National armies are traditionally male-dominated, and still remain a hostile environment for women, even those who have volunteered to serve in them. No country has succeeded in creating a gender-neutral or non-discriminatory army, and efforts to do so are a waste of time.
A separate army for women is an effective response, to that ingrained historical character of the military. However, that would threaten the whole idea that every nation-state has its own national army. That is true for any autonomous military force, not just for a women’s army. It does not matter which group gets an army or a militia – cyclists, bakers, farmers – they all present a threat of insurrection.
On the other hand, it would be perfectly logical for a women’s state to have a women’s army. In that case, there would be a match between the nature of the state, and the nature of its armed forces. So the issue here is not the ‘state monopoly of force’, but rather the fact that the nation-state does not live up to is own pretensions.
An ideal nation-state is by definition inclusive of the nation and its members. That ought to be reflected in balanced and representative armies, and parliaments, and governments. In reality, no national institutions are staffed or controlled by a cross-section of the population. Sometimes that is functional – the army can’t recruit babies anyway. It might also reflect traditional attitudes to functionality, in this case the belief that ‘women can’t fight’. Mostly however, it simply reflects structural inequalities in society, which contradict the fiction of national unity and uniformity.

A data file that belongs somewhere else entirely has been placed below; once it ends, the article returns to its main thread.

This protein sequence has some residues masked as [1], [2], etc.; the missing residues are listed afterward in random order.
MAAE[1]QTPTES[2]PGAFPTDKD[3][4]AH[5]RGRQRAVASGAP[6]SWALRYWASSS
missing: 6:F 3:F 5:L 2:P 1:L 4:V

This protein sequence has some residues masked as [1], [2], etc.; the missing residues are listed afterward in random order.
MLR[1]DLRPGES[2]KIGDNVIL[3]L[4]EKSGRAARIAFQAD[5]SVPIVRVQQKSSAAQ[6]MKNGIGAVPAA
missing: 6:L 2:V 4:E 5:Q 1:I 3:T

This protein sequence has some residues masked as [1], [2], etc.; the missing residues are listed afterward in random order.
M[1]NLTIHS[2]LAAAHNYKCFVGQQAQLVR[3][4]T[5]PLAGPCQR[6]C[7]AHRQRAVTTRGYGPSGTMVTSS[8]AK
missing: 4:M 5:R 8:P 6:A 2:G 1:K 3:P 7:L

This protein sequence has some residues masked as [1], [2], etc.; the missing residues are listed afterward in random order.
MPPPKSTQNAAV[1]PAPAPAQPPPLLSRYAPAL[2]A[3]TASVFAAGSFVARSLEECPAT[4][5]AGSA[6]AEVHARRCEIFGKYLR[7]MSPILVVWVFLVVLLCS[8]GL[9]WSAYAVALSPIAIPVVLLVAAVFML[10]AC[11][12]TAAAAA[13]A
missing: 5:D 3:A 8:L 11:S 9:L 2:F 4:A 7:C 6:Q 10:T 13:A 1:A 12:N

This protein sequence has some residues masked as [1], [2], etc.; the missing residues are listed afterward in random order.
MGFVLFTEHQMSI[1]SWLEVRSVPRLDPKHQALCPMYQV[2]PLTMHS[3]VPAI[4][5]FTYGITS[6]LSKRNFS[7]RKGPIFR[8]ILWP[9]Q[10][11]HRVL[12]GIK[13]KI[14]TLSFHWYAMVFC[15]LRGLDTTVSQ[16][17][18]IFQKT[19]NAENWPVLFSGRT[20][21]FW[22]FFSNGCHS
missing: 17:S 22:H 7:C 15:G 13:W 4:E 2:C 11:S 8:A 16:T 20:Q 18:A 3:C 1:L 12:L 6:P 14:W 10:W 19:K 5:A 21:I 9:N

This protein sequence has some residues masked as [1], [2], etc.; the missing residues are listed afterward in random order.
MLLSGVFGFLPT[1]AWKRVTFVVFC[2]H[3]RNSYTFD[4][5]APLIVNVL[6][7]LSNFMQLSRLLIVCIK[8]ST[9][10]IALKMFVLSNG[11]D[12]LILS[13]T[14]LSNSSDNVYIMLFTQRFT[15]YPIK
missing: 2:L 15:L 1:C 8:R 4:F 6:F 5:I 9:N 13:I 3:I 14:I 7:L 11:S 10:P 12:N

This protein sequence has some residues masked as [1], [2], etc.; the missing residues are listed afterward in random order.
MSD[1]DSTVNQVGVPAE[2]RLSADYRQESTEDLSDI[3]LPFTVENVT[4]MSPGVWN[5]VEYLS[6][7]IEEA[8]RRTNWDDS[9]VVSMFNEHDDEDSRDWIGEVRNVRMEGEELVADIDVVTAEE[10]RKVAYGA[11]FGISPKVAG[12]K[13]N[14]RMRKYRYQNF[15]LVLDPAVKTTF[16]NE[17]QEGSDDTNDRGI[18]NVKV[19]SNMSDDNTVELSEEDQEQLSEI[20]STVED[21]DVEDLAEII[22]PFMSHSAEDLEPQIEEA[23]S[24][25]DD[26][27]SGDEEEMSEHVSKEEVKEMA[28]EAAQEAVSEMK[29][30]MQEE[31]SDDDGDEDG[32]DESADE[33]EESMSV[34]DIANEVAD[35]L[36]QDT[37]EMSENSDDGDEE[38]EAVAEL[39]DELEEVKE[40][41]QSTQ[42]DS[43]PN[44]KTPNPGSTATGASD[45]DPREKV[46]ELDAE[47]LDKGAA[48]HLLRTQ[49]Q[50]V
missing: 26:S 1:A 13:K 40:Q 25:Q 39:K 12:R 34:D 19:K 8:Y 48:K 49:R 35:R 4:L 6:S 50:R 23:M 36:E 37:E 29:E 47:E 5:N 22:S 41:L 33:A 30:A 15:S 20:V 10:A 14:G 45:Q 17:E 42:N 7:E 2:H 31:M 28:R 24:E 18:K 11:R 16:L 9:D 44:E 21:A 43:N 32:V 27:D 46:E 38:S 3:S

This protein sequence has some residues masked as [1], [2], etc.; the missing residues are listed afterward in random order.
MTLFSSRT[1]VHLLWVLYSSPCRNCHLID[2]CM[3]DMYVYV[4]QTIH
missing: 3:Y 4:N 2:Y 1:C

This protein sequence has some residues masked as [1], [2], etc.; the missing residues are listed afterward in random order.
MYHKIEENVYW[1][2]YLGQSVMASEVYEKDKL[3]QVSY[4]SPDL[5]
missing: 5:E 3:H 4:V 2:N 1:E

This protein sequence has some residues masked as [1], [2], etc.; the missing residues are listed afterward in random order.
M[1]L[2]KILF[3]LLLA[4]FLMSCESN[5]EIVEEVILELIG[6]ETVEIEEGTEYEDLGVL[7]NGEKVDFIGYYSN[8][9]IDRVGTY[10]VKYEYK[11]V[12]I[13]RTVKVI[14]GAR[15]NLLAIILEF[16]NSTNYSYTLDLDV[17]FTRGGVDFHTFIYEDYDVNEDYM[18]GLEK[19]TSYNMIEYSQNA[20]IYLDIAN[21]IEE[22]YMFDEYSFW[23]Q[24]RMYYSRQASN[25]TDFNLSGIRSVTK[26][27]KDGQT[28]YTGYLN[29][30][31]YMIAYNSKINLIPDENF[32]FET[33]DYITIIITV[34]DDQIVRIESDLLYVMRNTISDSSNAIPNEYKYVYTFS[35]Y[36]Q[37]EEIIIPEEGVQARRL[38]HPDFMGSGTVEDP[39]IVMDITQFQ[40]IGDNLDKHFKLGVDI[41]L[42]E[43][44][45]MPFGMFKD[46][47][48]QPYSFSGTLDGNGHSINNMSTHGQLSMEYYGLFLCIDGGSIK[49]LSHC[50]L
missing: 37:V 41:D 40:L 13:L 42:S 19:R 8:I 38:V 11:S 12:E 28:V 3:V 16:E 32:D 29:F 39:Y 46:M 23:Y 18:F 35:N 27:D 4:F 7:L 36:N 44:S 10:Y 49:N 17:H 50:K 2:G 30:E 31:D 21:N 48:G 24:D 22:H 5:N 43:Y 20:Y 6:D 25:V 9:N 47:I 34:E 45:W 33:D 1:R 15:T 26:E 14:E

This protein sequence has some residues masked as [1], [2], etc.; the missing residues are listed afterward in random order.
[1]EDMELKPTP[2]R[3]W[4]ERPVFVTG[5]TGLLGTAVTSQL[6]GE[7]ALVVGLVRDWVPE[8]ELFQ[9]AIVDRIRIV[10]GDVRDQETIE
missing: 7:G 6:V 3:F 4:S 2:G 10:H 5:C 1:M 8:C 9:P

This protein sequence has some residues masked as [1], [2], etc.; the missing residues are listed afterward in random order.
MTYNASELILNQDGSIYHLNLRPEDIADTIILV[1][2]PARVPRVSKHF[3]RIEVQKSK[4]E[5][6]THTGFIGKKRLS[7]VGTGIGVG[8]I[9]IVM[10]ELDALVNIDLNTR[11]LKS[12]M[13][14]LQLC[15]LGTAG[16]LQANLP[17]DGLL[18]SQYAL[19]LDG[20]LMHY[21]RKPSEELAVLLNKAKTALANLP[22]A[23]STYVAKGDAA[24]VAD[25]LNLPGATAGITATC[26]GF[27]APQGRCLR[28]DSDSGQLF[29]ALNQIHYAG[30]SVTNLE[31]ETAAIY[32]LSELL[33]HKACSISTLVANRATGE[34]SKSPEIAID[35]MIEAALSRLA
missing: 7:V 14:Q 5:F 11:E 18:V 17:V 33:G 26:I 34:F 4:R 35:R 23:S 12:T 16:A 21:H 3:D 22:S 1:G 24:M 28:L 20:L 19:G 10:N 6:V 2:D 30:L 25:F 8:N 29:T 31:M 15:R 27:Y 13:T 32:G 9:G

The ‘state monopoly of force’ can not justify the maintenance of such structural inequalities. Where institutions are beyond reform, such as the army and the security services in western societies, parallel institutions are the best option. The fact that they may ultimately result in a parallel state, and the collapse of the nation-state, is no reason to reject that option.